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Moody's raises red flag over China's public finances

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Concerned about China's policy flip-flops, sputtering manufacturing sector, or swooning equity market? Add to that another source of worries: The patchy state of regional finances.

Moody's Investors Service notes that China's regional and local government (RLG) debt pile grew by more than one-third between June 2013 and end-2014, citing official data.

In the 18 months between June 2013 and end-2014, RLG debt rose to 24 trillion yuan ($3.7 trillion) from 17.9 trillion yuan, according to government statistics published over the weekend. Twenty-four trillion yuan is equivalent to 38 percent of the country's gross domestic product (GDP) in 2014, according to Moody's.

Moody's underlying concern is that debt levels are rising against a backdrop of falling revenues, potentially making it more difficult for RLGs to fulfill their repayment obligations.

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"Rising debt levels weaken the RLGs' credit profiles, leaving them exposed to the effects of China's slowing economy and the related weakening in revenues, against the backdrop of falling land sales," the ratings agency wrote in a report.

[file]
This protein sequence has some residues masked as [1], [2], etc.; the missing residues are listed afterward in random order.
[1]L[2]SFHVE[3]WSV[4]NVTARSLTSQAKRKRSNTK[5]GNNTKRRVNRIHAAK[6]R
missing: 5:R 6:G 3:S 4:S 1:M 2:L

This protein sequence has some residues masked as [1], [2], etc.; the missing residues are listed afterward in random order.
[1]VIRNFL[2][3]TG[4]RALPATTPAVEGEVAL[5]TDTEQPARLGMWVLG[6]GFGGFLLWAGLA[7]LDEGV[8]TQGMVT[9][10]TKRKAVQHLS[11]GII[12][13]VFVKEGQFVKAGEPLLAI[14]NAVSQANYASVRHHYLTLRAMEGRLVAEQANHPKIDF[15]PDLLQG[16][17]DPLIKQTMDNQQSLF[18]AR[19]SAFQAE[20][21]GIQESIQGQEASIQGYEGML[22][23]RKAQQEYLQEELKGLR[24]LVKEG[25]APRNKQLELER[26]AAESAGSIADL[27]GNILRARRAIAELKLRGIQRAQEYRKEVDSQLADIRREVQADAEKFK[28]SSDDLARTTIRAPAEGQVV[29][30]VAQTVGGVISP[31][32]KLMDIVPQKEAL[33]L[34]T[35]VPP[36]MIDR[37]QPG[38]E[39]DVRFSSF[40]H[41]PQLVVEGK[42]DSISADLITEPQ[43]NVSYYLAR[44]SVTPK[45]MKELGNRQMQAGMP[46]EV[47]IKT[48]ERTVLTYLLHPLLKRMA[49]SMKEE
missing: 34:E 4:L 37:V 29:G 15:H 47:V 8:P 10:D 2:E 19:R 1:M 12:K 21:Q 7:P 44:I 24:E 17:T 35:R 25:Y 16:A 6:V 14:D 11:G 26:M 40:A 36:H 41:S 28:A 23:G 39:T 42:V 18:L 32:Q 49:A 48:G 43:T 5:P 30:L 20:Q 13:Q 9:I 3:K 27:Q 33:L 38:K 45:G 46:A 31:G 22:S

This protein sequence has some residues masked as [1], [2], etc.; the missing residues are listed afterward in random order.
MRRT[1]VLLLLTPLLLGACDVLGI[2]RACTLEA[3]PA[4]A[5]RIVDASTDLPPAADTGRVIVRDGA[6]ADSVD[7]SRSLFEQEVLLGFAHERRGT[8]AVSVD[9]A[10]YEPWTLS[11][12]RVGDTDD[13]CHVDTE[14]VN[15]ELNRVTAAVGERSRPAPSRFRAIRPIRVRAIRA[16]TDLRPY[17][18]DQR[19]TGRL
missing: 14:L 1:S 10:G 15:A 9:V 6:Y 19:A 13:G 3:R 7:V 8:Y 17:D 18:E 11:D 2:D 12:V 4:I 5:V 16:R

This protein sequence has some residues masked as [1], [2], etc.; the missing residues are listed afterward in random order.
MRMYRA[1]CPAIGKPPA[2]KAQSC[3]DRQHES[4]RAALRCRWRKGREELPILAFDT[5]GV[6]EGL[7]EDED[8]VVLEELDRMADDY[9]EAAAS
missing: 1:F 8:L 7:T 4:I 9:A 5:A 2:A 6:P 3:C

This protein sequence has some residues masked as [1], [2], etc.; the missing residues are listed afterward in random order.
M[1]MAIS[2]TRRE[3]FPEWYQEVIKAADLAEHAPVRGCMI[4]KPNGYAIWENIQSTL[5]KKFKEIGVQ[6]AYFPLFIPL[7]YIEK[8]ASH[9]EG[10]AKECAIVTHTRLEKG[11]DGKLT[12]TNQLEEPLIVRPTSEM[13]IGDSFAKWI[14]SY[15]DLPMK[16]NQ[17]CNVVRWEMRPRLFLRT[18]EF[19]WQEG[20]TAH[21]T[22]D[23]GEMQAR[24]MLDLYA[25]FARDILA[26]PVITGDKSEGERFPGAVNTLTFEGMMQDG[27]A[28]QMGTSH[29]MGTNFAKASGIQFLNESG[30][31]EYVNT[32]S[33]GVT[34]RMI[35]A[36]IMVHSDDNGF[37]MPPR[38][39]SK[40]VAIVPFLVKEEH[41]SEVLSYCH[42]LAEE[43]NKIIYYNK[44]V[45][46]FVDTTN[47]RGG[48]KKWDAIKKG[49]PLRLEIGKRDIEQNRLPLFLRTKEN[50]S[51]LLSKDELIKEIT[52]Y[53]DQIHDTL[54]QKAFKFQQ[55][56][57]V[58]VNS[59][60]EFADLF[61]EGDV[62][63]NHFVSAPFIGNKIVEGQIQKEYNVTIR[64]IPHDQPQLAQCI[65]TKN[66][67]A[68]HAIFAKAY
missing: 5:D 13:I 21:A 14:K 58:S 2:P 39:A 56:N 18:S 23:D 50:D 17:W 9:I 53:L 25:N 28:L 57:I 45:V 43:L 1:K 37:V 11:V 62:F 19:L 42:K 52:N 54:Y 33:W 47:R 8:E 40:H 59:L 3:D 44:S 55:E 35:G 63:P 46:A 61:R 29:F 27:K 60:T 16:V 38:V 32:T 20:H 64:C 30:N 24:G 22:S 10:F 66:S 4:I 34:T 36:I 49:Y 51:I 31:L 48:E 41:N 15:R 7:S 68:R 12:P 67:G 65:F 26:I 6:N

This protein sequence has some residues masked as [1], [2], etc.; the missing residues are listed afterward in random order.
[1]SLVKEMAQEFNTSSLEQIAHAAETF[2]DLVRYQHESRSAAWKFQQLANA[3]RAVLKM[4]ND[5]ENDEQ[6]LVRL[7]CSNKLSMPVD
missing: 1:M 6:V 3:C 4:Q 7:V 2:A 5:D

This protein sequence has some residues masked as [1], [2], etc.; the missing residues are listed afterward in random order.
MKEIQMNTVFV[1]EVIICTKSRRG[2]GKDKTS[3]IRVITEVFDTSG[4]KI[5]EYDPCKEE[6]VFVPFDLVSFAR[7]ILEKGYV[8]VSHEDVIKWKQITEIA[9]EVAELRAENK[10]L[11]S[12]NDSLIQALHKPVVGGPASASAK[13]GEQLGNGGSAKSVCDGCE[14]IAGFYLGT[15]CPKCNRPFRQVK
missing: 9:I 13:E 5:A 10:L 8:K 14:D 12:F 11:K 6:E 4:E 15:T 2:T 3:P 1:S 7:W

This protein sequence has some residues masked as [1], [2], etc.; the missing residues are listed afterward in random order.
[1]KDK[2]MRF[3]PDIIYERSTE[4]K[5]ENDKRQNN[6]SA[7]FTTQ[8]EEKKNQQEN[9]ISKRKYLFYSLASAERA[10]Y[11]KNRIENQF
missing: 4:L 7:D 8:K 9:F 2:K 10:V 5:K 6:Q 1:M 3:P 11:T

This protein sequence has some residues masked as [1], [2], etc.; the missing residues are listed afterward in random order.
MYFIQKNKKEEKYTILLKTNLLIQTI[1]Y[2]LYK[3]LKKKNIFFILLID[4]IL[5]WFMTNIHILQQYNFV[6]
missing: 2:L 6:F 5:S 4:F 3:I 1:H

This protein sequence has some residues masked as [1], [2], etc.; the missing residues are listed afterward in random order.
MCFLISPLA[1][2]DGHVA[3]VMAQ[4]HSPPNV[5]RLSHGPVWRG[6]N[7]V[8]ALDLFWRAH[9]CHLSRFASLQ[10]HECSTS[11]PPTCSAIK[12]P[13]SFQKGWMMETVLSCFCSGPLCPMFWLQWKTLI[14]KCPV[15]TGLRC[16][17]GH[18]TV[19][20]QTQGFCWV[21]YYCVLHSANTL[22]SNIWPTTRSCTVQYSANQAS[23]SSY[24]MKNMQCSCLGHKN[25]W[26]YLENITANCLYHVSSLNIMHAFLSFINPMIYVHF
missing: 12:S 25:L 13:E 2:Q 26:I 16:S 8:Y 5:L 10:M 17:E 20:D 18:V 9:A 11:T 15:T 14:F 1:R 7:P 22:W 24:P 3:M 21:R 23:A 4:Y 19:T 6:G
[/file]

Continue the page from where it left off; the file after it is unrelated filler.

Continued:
Between January and July 2015, China's slower growth rates lowered the RLGs' budget revenue growth to 9 percent from 11 percent during the same period in the previous year.

"Seven provinces experienced falling revenues, 18 saw single-digit revenue growth, while only six achieved double-digit revenue growth," Moody's said.

Land sales, meanwhile, fell by 38 percent in the seven months to 31 July versus 3 percent growth in the same period in 2014, and 45 percent growth in the corresponding period in 2013.

To be sure, not all China watchers were alarmed by the rise in debt levels.

Yang Zhao, China economist at Nomura says while 24 trillion in total debt as of end-2014 is slightly higher than his earlier estimate of 22.6 trillion yuan, is still a "manageable level of general government debt risk."

Incorporating central government debt of 9.6 trillion yuan, and about 5.1 trillion yuan of "other" debt -such as that of railway companies and asset management companies - the bank estimates overall government debt at about 60.8 percent of GDP as of end-2014.

"This level is not particularly large by international standards," he said.